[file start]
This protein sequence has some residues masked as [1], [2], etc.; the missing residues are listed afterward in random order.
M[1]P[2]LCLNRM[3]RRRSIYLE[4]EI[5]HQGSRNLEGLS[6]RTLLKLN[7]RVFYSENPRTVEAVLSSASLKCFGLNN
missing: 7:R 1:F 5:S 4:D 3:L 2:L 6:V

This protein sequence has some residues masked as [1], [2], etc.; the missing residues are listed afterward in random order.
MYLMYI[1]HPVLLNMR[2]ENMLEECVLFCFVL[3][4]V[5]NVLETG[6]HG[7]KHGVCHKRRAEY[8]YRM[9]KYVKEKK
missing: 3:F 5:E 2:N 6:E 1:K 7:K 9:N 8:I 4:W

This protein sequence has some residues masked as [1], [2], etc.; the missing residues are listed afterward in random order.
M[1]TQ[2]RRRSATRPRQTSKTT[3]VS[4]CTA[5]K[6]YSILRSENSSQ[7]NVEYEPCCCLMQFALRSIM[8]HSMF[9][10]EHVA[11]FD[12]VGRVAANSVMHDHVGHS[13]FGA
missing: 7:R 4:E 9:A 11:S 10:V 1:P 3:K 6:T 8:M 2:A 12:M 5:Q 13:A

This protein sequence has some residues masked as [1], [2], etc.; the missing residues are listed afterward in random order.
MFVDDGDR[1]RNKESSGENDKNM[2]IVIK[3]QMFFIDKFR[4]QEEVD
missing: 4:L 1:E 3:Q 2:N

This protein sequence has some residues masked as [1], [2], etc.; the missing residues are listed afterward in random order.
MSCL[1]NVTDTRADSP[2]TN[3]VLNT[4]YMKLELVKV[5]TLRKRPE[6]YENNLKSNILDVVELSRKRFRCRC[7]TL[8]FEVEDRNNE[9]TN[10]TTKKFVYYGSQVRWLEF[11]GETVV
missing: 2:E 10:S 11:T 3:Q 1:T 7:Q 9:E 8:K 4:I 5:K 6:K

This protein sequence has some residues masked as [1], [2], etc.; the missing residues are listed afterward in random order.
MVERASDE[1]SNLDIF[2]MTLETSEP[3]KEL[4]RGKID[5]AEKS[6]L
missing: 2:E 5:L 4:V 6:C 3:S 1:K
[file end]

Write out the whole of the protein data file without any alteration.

This protein sequence has some residues masked as [1], [2], etc.; the missing residues are listed afterward in random order.
M[1]P[2]LCLNRM[3]RRRSIYLE[4]EI[5]HQGSRNLEGLS[6]RTLLKLN[7]RVFYSENPRTVEAVLSSASLKCFGLNN
missing: 7:R 1:F 5:S 4:D 3:L 2:L 6:V

This protein sequence has some residues masked as [1], [2], etc.; the missing residues are listed afterward in random order.
MYLMYI[1]HPVLLNMR[2]ENMLEECVLFCFVL[3][4]V[5]NVLETG[6]HG[7]KHGVCHKRRAEY[8]YRM[9]KYVKEKK
missing: 3:F 5:E 2:N 6:E 1:K 7:K 9:N 8:I 4:W

This protein sequence has some residues masked as [1], [2], etc.; the missing residues are listed afterward in random order.
M[1]TQ[2]RRRSATRPRQTSKTT[3]VS[4]CTA[5]K[6]YSILRSENSSQ[7]NVEYEPCCCLMQFALRSIM[8]HSMF[9][10]EHVA[11]FD[12]VGRVAANSVMHDHVGHS[13]FGA
missing: 7:R 4:E 9:A 11:S 10:V 1:P 3:K 6:T 8:M 2:A 12:M 5:Q 13:A

This protein sequence has some residues masked as [1], [2], etc.; the missing residues are listed afterward in random order.
MFVDDGDR[1]RNKESSGENDKNM[2]IVIK[3]QMFFIDKFR[4]QEEVD
missing: 4:L 1:E 3:Q 2:N

This protein sequence has some residues masked as [1], [2], etc.; the missing residues are listed afterward in random order.
MSCL[1]NVTDTRADSP[2]TN[3]VLNT[4]YMKLELVKV[5]TLRKRPE[6]YENNLKSNILDVVELSRKRFRCRC[7]TL[8]FEVEDRNNE[9]TN[10]TTKKFVYYGSQVRWLEF[11]GETVV
missing: 2:E 10:S 11:T 3:Q 1:T 7:Q 9:E 8:K 4:I 5:K 6:K

This protein sequence has some residues masked as [1], [2], etc.; the missing residues are listed afterward in random order.
MVERASDE[1]SNLDIF[2]MTLETSEP[3]KEL[4]RGKID[5]AEKS[6]L
missing: 2:E 5:L 4:V 6:C 3:S 1:K